http://totaljoints.info/materials_for_total_hip_prosthes.htm
    http://totaljoints.info/LOOSENINGTOTALJOINTS.htm#3

    Incidentally, the website http://totaljoints.info has been developed by an ortho surgeon as a service to patients. It has all sorts of information and I recommend it to all who have or are contemplating a hip (or knee) replacement. It appears in (slightly fractured) English translation. Some of the data cited has been compiled from the Swedish hip registry – they have tracked every hip replacement performed in that country and the data that it reveals is very informative. I wish the US had such a registry. We could learn a lot.

    Anyhow, it’s good news that your hip still is functioning well. Take care of it and it will likely last you a long time. I’ve had my two hip replacements for over 5 years and I expect to have them for many more.
    References :

  3. It really depends on your activity level. Typical range is 20-30 years.
    References :
    I am a PT (Physical Therapist).

  4. help it last longer with a chiropractor and massage therapist

    Much pain is from muscles below is an example of what may help (based on headaches).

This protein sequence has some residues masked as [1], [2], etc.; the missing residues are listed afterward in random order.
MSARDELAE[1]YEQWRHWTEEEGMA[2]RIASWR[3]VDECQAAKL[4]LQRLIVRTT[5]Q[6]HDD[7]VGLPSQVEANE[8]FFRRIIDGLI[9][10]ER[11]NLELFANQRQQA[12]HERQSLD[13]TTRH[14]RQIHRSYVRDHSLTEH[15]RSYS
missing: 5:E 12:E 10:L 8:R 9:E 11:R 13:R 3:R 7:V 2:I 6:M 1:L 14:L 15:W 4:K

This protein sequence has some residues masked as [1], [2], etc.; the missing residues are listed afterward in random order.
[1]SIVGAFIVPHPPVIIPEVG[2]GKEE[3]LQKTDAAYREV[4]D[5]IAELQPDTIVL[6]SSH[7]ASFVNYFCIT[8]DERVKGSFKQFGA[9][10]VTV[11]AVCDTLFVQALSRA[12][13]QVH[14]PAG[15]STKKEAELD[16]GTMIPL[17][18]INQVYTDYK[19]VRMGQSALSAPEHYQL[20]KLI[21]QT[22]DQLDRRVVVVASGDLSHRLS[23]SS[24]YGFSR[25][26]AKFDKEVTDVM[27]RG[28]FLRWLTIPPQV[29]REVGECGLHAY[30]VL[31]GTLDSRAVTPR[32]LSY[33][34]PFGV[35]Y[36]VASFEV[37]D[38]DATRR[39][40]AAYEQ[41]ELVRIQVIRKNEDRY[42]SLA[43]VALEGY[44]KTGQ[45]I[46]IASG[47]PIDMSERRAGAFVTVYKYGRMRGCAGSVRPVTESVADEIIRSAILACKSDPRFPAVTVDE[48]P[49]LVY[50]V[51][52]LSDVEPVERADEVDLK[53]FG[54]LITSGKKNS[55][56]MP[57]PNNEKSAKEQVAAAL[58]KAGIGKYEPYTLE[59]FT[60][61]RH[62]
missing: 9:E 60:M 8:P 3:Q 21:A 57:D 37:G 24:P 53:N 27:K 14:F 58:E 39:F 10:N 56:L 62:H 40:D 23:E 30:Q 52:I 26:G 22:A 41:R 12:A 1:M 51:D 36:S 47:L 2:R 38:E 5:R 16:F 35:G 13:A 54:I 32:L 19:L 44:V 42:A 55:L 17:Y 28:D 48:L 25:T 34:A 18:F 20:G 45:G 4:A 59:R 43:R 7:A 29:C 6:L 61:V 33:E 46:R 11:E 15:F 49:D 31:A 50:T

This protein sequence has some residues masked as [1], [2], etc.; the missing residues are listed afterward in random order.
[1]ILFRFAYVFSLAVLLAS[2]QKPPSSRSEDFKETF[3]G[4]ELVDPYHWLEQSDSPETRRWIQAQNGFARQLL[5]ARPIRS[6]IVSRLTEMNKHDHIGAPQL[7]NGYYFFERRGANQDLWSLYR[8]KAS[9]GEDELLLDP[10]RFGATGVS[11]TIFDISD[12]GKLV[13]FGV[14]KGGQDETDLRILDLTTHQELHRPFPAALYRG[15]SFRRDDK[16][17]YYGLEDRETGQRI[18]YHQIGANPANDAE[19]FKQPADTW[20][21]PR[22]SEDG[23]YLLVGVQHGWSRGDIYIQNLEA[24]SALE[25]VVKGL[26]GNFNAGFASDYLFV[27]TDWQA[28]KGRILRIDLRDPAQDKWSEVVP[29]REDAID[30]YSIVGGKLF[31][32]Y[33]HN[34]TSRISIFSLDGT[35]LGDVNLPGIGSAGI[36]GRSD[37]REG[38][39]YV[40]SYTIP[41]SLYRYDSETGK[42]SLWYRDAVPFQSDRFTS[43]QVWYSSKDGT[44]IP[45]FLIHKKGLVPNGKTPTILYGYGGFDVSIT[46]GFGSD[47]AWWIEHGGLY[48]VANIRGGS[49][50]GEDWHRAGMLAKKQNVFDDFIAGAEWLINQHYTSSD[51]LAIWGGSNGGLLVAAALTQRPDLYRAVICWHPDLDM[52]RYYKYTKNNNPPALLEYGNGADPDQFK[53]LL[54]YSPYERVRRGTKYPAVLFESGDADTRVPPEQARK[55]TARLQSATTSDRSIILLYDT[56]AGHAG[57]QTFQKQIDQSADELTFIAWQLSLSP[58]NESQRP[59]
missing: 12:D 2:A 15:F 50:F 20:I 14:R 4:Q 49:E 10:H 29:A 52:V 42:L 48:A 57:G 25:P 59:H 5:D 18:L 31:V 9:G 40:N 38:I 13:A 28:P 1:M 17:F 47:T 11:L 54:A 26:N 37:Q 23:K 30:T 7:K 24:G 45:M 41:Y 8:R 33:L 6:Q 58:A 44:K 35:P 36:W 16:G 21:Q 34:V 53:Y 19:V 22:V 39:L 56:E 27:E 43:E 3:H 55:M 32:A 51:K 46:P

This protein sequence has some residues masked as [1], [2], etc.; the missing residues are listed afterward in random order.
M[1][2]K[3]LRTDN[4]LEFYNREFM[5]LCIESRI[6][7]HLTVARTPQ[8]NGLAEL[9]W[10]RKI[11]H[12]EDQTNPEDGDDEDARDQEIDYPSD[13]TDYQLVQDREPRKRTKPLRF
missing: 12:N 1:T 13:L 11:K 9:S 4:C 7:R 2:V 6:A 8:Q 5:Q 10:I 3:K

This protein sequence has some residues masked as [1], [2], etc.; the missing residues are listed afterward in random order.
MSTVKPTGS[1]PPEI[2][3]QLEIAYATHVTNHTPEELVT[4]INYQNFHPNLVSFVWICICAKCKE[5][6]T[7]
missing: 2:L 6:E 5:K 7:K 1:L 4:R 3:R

Begin with a couple swigs of molasses or a couple of bananas daily – magnesium (which regulates many things in the body) and potassium (a needed building block for muscles).
    Drink at least 1/2 gallons of water per day. Running a body low on water is like running a car low on oil is the analogy the head of neurology at UCDavis told my husband about 10 years ago.

    Now to the cause – muscles – your back, neck shoulders and head have tender spots. They are knots in the fibers of the muscles called trigger points. It makes the muscles tight which makes them press on nerves and other things causing the pain.

    The cure – start with a professional massage, you will also want to go back over any place you can get to 6-12 times per session up to 6 times per day rubbing (or lightly scratching on your head) every where that is tender until the knots go away. The place where the skull connects to the spine press up under the edge of the skull (to get to those muscles).

    For more information read The Trigger Point Therapy Workbook by Davies. It teaches what to do and where the pain comes from.
    References :